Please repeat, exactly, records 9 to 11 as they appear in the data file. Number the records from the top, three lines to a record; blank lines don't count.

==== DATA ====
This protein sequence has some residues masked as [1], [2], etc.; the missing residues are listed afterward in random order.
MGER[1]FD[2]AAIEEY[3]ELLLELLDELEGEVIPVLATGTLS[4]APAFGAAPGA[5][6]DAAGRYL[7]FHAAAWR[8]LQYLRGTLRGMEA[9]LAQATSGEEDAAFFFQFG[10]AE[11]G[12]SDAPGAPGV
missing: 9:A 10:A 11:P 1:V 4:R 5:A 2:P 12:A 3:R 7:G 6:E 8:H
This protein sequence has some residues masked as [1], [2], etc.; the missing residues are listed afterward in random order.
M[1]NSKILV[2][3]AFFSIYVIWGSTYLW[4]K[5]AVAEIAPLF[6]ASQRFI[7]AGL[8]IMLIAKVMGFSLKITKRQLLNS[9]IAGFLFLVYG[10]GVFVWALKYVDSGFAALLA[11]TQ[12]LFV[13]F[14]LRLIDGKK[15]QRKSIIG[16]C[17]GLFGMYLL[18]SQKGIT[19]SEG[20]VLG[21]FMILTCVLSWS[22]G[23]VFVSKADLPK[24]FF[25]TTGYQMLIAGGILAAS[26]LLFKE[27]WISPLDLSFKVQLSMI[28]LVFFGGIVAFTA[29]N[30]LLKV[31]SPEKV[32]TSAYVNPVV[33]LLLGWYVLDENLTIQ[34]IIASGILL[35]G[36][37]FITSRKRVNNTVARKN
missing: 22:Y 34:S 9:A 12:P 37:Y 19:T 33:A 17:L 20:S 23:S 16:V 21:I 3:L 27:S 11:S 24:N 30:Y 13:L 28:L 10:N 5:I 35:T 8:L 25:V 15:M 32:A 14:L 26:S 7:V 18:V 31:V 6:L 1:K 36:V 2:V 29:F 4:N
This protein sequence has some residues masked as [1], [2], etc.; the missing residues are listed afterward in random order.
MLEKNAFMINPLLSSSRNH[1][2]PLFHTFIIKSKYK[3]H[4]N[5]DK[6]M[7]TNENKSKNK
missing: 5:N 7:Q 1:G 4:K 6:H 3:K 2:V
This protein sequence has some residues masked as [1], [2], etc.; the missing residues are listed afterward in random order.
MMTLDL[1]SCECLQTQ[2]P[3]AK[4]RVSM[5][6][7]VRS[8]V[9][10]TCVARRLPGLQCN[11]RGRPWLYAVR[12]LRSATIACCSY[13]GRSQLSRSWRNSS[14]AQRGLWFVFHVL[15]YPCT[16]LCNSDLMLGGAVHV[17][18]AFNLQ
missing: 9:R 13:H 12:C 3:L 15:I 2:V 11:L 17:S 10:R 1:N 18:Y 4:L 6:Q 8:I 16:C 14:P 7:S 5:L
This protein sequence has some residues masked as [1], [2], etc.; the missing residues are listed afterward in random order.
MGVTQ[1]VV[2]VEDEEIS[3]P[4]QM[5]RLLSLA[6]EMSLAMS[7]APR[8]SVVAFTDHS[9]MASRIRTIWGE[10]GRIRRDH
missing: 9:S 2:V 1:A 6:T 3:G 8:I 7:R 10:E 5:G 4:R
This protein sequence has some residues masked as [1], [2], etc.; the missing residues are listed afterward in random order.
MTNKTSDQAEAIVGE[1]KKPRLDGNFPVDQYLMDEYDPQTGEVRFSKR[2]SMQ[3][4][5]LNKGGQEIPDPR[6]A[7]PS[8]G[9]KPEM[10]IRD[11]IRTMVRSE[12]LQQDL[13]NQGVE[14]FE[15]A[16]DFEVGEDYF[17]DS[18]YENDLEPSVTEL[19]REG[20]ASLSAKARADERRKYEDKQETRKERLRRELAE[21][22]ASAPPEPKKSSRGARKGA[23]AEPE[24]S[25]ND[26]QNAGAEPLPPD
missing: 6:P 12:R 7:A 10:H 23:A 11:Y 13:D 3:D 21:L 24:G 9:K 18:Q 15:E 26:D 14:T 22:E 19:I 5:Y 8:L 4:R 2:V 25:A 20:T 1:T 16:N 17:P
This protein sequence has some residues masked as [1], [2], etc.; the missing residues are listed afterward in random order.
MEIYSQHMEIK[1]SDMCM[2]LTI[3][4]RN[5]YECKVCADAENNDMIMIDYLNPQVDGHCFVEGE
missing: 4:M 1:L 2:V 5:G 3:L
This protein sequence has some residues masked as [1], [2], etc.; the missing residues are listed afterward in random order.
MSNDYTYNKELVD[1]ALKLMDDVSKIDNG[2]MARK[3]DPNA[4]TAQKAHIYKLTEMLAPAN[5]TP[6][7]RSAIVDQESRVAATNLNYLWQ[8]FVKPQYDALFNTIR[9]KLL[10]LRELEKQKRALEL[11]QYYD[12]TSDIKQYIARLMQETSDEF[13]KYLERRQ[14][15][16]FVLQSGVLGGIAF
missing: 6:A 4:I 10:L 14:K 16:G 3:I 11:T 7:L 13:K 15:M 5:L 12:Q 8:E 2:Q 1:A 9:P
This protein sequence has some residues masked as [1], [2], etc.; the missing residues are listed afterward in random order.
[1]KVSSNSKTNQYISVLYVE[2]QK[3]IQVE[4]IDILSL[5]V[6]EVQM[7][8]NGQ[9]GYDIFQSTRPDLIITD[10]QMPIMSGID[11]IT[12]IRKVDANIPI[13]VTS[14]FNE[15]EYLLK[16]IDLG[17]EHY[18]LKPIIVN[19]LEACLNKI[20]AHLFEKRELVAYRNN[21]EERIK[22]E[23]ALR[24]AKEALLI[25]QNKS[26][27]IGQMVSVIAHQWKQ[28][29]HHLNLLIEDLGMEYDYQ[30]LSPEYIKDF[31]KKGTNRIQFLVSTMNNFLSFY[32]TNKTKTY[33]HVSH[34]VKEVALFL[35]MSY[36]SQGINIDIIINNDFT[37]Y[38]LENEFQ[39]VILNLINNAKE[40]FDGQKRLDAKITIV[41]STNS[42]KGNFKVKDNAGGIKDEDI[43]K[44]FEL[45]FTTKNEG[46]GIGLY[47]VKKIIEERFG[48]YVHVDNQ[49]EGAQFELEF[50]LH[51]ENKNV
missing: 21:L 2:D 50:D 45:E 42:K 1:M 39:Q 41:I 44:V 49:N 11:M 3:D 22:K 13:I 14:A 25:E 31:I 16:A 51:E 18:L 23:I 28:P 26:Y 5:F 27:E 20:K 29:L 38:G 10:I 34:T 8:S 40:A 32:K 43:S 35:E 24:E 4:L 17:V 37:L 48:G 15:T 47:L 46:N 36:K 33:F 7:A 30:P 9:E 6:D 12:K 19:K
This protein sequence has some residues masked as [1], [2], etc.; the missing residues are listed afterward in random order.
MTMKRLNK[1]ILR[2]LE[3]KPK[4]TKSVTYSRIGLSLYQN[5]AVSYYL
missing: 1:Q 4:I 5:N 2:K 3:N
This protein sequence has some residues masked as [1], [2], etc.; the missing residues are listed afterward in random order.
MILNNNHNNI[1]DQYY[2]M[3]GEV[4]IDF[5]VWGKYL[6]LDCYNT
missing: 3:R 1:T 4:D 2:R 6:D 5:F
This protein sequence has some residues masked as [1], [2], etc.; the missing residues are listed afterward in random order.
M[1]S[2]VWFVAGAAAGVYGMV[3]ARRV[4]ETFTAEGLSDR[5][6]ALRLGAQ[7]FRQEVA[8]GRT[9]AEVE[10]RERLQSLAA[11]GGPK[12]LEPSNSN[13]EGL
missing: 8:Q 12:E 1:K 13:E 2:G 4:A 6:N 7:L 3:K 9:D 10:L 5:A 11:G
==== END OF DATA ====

This protein sequence has some residues masked as [1], [2], etc.; the missing residues are listed afterward in random order.
[1]KVSSNSKTNQYISVLYVE[2]QK[3]IQVE[4]IDILSL[5]V[6]EVQM[7][8]NGQ[9]GYDIFQSTRPDLIITD[10]QMPIMSGID[11]IT[12]IRKVDANIPI[13]VTS[14]FNE[15]EYLLK[16]IDLG[17]EHY[18]LKPIIVN[19]LEACLNKI[20]AHLFEKRELVAYRNN[21]EERIK[22]E[23]ALR[24]AKEALLI[25]QNKS[26][27]IGQMVSVIAHQWKQ[28][29]HHLNLLIEDLGMEYDYQ[30]LSPEYIKDF[31]KKGTNRIQFLVSTMNNFLSFY[32]TNKTKTY[33]HVSH[34]VKEVALFL[35]MSY[36]SQGINIDIIINNDFT[37]Y[38]LENEFQ[39]VILNLINNAKE[40]FDGQKRLDAKITIV[41]STNS[42]KGNFKVKDNAGGIKDEDI[43]K[44]FEL[45]FTTKNEG[46]GIGLY[47]VKKIIEERFG[48]YVHVDNQ[49]EGAQFELEF[50]LH[51]ENKNV
missing: 21:L 2:D 50:D 45:E 42:K 1:M 39:Q 41:I 44:V 49:N 11:M 3:D 22:K 13:I 14:A 25:E 31:I 16:A 51:E 18:L 23:I 28:P 26:Y 5:F 27:E 20:K 29:L 38:G 10:I 34:T 8:S 40:A 32:K 43:S 35:E 24:E 4:L 17:V 37:L 48:G 15:T 47:L 46:N 36:K 33:F 7:A 30:P 9:E 6:D 12:K 19:K
This protein sequence has some residues masked as [1], [2], etc.; the missing residues are listed afterward in random order.
MTMKRLNK[1]ILR[2]LE[3]KPK[4]TKSVTYSRIGLSLYQN[5]AVSYYL
missing: 1:Q 4:I 5:N 2:K 3:N
This protein sequence has some residues masked as [1], [2], etc.; the missing residues are listed afterward in random order.
MILNNNHNNI[1]DQYY[2]M[3]GEV[4]IDF[5]VWGKYL[6]LDCYNT
missing: 3:R 1:T 4:D 2:R 6:D 5:F